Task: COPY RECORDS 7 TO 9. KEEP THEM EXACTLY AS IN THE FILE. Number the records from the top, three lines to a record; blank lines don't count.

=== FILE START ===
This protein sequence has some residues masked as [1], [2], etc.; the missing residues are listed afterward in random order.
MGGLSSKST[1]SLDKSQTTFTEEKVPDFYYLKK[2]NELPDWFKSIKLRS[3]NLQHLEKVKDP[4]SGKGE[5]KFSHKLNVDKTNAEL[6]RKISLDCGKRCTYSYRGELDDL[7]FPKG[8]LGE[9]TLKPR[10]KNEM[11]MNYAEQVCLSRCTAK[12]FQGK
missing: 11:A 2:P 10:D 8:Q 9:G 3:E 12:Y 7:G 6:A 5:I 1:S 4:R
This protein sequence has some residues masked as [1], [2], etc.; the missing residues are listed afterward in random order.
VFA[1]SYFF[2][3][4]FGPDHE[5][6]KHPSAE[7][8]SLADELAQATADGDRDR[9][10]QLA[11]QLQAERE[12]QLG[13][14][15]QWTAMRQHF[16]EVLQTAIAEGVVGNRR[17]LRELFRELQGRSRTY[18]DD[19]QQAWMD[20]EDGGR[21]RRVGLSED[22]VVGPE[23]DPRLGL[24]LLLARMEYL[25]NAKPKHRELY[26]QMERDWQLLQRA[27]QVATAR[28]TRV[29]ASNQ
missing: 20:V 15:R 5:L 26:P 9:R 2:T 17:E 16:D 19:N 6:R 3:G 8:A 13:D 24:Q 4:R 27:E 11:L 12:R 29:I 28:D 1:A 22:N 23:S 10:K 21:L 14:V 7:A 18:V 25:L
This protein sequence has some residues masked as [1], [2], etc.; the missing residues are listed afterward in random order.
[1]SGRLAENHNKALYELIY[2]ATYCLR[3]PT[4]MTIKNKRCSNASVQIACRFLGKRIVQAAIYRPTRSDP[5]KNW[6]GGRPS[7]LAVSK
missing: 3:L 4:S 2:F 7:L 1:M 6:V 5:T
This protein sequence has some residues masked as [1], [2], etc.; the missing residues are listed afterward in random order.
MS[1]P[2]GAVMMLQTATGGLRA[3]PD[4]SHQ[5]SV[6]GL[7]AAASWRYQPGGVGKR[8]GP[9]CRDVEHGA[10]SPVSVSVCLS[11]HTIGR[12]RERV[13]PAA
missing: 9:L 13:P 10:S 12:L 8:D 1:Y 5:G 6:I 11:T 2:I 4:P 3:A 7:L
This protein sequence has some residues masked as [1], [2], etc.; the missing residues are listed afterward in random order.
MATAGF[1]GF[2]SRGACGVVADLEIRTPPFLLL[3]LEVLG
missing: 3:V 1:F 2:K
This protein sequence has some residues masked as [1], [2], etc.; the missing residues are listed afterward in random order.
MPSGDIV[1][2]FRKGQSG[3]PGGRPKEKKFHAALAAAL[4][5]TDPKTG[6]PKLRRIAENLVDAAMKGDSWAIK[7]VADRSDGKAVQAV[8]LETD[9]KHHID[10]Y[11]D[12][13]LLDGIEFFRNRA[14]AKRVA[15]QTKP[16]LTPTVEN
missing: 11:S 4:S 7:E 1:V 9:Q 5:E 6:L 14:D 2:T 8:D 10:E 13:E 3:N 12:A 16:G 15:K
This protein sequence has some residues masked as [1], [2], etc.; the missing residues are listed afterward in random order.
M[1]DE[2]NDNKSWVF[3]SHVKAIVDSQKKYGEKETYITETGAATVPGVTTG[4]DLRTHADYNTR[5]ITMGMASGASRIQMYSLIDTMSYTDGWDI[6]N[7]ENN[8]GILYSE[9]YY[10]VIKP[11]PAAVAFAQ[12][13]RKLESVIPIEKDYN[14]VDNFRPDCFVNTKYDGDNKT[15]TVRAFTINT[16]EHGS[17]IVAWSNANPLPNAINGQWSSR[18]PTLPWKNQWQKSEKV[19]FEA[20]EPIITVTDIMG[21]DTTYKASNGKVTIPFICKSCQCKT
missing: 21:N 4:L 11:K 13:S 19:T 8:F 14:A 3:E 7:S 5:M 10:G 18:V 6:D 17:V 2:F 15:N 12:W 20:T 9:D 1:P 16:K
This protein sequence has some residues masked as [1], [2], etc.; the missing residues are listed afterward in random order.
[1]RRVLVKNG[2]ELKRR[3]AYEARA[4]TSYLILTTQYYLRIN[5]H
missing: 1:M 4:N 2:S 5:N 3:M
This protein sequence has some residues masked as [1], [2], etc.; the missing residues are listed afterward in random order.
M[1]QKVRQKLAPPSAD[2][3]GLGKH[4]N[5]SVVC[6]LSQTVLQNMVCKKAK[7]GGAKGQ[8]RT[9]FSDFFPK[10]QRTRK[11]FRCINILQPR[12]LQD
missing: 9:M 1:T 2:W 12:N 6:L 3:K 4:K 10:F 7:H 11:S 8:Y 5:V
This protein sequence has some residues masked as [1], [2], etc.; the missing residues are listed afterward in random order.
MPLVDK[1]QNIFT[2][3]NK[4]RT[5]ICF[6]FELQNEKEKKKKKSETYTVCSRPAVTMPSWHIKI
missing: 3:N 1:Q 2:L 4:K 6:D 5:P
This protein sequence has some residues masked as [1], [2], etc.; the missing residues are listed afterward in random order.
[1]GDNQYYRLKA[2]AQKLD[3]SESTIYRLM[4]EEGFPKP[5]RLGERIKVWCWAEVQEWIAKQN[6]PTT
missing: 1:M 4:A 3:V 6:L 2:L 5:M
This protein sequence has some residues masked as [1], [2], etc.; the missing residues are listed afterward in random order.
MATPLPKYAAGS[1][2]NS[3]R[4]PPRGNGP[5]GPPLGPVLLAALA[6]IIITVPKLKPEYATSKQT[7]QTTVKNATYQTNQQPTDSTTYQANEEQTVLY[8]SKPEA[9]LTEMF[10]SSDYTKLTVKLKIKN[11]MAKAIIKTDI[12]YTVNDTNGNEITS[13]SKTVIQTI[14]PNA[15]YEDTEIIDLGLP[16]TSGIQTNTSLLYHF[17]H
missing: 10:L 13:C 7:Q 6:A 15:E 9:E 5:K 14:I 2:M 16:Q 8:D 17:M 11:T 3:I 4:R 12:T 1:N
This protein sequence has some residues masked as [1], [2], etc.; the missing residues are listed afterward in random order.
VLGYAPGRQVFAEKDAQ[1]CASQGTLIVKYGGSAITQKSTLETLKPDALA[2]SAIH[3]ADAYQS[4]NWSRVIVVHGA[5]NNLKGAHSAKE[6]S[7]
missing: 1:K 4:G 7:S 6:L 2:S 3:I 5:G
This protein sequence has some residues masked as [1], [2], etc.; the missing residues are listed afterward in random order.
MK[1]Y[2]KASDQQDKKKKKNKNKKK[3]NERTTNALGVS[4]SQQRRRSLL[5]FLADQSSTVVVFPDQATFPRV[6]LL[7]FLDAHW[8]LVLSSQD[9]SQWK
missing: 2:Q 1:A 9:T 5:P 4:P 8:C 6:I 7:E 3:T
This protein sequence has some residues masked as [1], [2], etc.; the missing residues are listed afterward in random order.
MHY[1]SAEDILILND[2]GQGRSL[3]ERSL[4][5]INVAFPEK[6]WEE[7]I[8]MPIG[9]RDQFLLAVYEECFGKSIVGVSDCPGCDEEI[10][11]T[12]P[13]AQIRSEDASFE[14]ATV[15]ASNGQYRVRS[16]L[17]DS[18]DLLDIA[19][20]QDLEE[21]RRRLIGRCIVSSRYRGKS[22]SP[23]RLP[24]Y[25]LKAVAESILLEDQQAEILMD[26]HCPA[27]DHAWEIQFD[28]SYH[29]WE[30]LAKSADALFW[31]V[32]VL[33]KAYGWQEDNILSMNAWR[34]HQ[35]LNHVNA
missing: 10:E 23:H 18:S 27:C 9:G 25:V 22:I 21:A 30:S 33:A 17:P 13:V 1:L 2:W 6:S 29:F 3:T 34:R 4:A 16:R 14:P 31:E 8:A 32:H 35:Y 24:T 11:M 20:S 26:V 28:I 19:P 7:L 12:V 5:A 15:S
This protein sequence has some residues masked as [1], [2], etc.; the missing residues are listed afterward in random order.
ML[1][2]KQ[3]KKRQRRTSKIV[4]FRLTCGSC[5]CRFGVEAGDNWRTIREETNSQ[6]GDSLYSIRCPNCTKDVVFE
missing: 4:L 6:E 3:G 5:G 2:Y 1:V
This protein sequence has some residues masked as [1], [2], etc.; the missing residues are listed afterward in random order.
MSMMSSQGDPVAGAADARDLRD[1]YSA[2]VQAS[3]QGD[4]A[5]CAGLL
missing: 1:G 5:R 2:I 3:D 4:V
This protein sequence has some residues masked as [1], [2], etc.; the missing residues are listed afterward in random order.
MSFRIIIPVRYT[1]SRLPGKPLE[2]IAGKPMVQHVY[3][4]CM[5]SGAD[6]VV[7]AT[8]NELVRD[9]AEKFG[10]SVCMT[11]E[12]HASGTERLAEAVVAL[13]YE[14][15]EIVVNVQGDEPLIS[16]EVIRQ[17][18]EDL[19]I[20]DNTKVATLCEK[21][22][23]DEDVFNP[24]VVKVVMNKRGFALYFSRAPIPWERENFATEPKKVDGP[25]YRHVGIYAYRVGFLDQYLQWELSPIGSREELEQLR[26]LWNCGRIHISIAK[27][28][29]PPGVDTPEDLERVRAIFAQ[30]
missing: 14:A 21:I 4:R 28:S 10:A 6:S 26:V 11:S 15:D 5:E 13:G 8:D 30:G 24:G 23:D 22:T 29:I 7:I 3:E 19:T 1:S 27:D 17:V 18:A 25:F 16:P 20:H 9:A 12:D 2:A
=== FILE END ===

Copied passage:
This protein sequence has some residues masked as [1], [2], etc.; the missing residues are listed afterward in random order.
M[1]DE[2]NDNKSWVF[3]SHVKAIVDSQKKYGEKETYITETGAATVPGVTTG[4]DLRTHADYNTR[5]ITMGMASGASRIQMYSLIDTMSYTDGWDI[6]N[7]ENN[8]GILYSE[9]YY[10]VIKP[11]PAAVAFAQ[12][13]RKLESVIPIEKDYN[14]VDNFRPDCFVNTKYDGDNKT[15]TVRAFTINT[16]EHGS[17]IVAWSNANPLPNAINGQWSSR[18]PTLPWKNQWQKSEKV[19]FEA[20]EPIITVTDIMG[21]DTTYKASNGKVTIPFICKSCQCKT
missing: 21:N 4:L 11:K 13:S 19:T 8:F 14:A 3:E 7:S 5:M 10:G 18:V 6:D 17:V 2:F 15:N 12:W 20:T 9:D 1:P 16:K
This protein sequence has some residues masked as [1], [2], etc.; the missing residues are listed afterward in random order.
[1]RRVLVKNG[2]ELKRR[3]AYEARA[4]TSYLILTTQYYLRIN[5]H
missing: 1:M 4:N 2:S 5:N 3:M
This protein sequence has some residues masked as [1], [2], etc.; the missing residues are listed afterward in random order.
M[1]QKVRQKLAPPSAD[2][3]GLGKH[4]N[5]SVVC[6]LSQTVLQNMVCKKAK[7]GGAKGQ[8]RT[9]FSDFFPK[10]QRTRK[11]FRCINILQPR[12]LQD
missing: 9:M 1:T 2:W 12:N 6:L 3:K 4:K 10:F 7:H 11:S 8:Y 5:V